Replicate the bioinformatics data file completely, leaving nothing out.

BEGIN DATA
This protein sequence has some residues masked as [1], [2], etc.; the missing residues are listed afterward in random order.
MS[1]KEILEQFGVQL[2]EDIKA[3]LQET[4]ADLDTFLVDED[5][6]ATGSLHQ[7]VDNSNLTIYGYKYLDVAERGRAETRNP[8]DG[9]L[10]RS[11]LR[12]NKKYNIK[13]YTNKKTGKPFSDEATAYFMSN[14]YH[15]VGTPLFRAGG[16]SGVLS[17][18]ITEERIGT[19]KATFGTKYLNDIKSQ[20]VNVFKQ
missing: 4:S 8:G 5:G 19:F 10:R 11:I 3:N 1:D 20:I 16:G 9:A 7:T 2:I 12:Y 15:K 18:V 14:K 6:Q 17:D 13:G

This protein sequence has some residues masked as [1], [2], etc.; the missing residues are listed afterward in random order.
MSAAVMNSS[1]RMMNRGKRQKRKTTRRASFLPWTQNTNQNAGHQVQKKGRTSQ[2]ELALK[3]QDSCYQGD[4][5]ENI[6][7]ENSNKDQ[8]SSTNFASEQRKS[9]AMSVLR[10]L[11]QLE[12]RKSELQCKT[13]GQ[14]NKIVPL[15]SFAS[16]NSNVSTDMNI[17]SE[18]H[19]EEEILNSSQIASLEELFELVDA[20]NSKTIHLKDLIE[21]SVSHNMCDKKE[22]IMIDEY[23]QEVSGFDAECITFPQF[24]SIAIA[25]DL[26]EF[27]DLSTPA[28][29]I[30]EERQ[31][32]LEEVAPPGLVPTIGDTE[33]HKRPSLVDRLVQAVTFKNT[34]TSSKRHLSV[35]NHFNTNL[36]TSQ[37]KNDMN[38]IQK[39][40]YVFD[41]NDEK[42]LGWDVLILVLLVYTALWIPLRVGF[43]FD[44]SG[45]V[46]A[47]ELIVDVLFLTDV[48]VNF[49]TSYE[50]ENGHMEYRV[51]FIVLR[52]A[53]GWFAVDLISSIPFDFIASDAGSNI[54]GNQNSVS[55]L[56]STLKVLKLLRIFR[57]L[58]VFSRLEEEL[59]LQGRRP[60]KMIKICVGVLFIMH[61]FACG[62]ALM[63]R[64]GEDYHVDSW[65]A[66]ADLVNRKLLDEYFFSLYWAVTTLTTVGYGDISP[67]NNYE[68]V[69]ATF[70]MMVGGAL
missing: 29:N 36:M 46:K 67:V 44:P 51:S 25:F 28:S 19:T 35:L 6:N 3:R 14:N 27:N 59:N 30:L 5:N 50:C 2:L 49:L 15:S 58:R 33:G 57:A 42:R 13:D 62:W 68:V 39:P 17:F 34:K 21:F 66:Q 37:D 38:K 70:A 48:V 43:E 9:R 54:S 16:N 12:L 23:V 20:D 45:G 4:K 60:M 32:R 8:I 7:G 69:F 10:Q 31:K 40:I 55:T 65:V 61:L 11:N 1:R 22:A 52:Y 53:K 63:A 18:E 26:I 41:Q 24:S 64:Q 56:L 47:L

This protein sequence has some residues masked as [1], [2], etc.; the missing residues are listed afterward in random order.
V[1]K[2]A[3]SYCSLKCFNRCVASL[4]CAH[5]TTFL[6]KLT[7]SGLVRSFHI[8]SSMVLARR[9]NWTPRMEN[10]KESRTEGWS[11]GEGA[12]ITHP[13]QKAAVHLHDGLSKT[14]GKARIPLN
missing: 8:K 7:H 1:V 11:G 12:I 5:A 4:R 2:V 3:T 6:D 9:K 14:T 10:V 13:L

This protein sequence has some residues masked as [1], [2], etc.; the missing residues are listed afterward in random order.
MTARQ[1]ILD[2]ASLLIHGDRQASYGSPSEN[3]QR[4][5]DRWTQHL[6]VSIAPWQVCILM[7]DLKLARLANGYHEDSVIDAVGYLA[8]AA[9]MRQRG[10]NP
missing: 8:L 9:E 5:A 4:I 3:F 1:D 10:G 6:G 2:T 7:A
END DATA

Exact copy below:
This protein sequence has some residues masked as [1], [2], etc.; the missing residues are listed afterward in random order.
MS[1]KEILEQFGVQL[2]EDIKA[3]LQET[4]ADLDTFLVDED[5][6]ATGSLHQ[7]VDNSNLTIYGYKYLDVAERGRAETRNP[8]DG[9]L[10]RS[11]LR[12]NKKYNIK[13]YTNKKTGKPFSDEATAYFMSN[14]YH[15]VGTPLFRAGG[16]SGVLS[17][18]ITEERIGT[19]KATFGTKYLNDIKSQ[20]VNVFKQ
missing: 4:S 8:G 5:G 19:F 10:R 11:I 3:N 1:D 20:I 16:G 9:A 7:T 2:I 12:Y 15:K 18:V 14:K 6:Q 17:D 13:G

This protein sequence has some residues masked as [1], [2], etc.; the missing residues are listed afterward in random order.
MSAAVMNSS[1]RMMNRGKRQKRKTTRRASFLPWTQNTNQNAGHQVQKKGRTSQ[2]ELALK[3]QDSCYQGD[4][5]ENI[6][7]ENSNKDQ[8]SSTNFASEQRKS[9]AMSVLR[10]L[11]QLE[12]RKSELQCKT[13]GQ[14]NKIVPL[15]SFAS[16]NSNVSTDMNI[17]SE[18]H[19]EEEILNSSQIASLEELFELVDA[20]NSKTIHLKDLIE[21]SVSHNMCDKKE[22]IMIDEY[23]QEVSGFDAECITFPQF[24]SIAIA[25]DL[26]EF[27]DLSTPA[28][29]I[30]EERQ[31][32]LEEVAPPGLVPTIGDTE[33]HKRPSLVDRLVQAVTFKNT[34]TSSKRHLSV[35]NHFNTNL[36]TSQ[37]KNDMN[38]IQK[39][40]YVFD[41]NDEK[42]LGWDVLILVLLVYTALWIPLRVGF[43]FD[44]SG[45]V[46]A[47]ELIVDVLFLTDV[48]VNF[49]TSYE[50]ENGHMEYRV[51]FIVLR[52]A[53]GWFAVDLISSIPFDFIASDAGSNI[54]GNQNSVS[55]L[56]STLKVLKLLRIFR[57]L[58]VFSRLEEEL[59]LQGRRP[60]KMIKICVGVLFIMH[61]FACG[62]ALM[63]R[64]GEDYHVDSW[65]A[66]ADLVNRKLLDEYFFSLYWAVTTLTTVGYGDISP[67]NNYE[68]V[69]ATF[70]MMVGGAL
missing: 29:N 36:M 46:K 67:V 44:P 51:S 25:F 28:S 19:T 35:L 6:N 3:R 14:N 27:N 59:N 30:L 5:N 50:C 2:L 49:L 15:S 58:R 33:G 57:A 42:R 13:D 62:W 68:V 39:P 17:F 34:K 21:F 66:Q 37:D 38:K 70:A 48:V 43:E 9:R 54:S 16:N 12:L 23:V 20:D 45:G 4:K 60:M 32:R 8:I 7:G 69:F 10:Q 31:K 40:I 55:T 65:V 61:L 11:N 1:R 22:A 52:Y 53:K 63:A 18:E 26:I 41:Q 24:S 64:Q 56:L 47:L

This protein sequence has some residues masked as [1], [2], etc.; the missing residues are listed afterward in random order.
V[1]K[2]A[3]SYCSLKCFNRCVASL[4]CAH[5]TTFL[6]KLT[7]SGLVRSFHI[8]SSMVLARR[9]NWTPRMEN[10]KESRTEGWS[11]GEGA[12]ITHP[13]QKAAVHLHDGLSKT[14]GKARIPLN
missing: 8:K 7:H 1:V 11:G 12:I 5:A 4:R 2:V 3:T 6:D 9:K 14:T 10:V 13:L

This protein sequence has some residues masked as [1], [2], etc.; the missing residues are listed afterward in random order.
MTARQ[1]ILD[2]ASLLIHGDRQASYGSPSEN[3]QR[4][5]DRWTQHL[6]VSIAPWQVCILM[7]DLKLARLANGYHEDSVIDAVGYLA[8]AA[9]MRQRG[10]NP
missing: 8:L 9:E 5:A 4:I 3:F 1:D 10:G 6:G 2:T 7:A